Dr. Donna J. Hagberg here in Cos Cob, Connecticut, can help you understand your PCOS diagnosis and provide treatments to help regulate your hormones and menstrual cycle so you can conceive if—and when—you want.
We think you’ll find our gynecological practice is unique. Unlike cold, impersonal hospital settings, Dr. Hagberg is well-known for her personalized approach to women’s health and patient-centered care. So, when it comes to PCOS, you can trust her to accurately, compassionately, and respectfully guide you through your treatment options.
If you have PCOS, here’s what you need to know and how it impacts your fertility.
PCOS and your hormones
When you have PCOS, your body produces more male hormones, known as androgens, than normal. These hormones help give men their characteristic traits, like the development of their facial hair and their sex organs.
Usually, your body converts androgens into the female hormone estrogen. When it doesn’t, you may develop more facial hair.
How imbalanced hormones affect ovulation
Having high levels of androgens also interferes with your body’s normal menstrual cycle. It can also make it difficult or even impossible to ovulate. During ovulation, an egg develops and releases, which is an essential component in becoming pregnant.
When you have PCOS, you have several tiny cysts, or pockets, in your ovaries that can trap an immature egg. If your egg never develops and releases, then it can’t come in contact with sperm. Without fertilization, you can’t get pregnant.
If you have PCOS and aren’t trying to get pregnant, Dr. Hagberg might recommend birth control pills to manage your condition. Both estrogen-only or a combination of estrogen and progesterone medications can help regulate your hormones and your period.
Of course, if you want to get pregnant, birth control pills aren’t an option. In this case, Dr. Hagberg may suggest medications that trigger ovulation. Several options can help at different points during your cycle, and she can prescribe the best ones depending on your unique condition.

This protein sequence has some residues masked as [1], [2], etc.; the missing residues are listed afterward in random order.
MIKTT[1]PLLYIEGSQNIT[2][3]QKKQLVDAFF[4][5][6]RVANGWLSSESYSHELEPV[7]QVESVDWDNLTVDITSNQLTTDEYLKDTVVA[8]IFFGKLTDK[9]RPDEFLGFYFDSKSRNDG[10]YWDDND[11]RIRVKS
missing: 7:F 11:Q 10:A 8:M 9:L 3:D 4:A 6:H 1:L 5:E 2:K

The role your weight plays with PCOS and fertility
You can develop PCOS because of excess weight. Believe it or not, your weight impacts your hormone levels. As a result, if you’re overweight or obese, shedding a few pounds may be all it takes to eliminate your infertility problems.
Even losing only 10% of your body weight can significantly increase your chances of getting pregnant. That’s because this can return to normal levels your hormones, which helps your periods become more regular and predictable.
Finding relief for PCOS when conservative methods fail
When medication and weight loss don’t do the trick, Dr. Hagberg might recommend taking your PCOS treatment to the next level with more advanced approaches:
- In vitro fertilization (IVF): your egg is fertilized by your partner’s sperm in a lab and then placed into your uterus, which bypasses ovulation problems
- Surgery: a laser to temporarily restore regular ovulation by addressing the thickened lining of your ovaries
Whether you need a simple, conservative approach or a more involved treatment, your PCOS is likely a solvable issue and shouldn’t keep you from becoming pregnant, if that is your goal. It may take a few additional steps, but under Dr. Hagberg’s expert care, your chances are excellent.
PCOS and pregnancy
Once you become pregnant, your PCOS may require taking a few extra precautions as well. Having a PCOS pregnancy puts you at risk for:
- Gestational diabetes (caused by insulin resistance, which is common in PCOS)
- Preeclampsia (high blood pressure)
If you have PCOS or think you may have it and are hoping to become pregnant, don’t worry about infertility. Call us today to schedule an appointment or book online. Dr. Hagberg can put your mind at ease and help get you started on the path toward parenthood.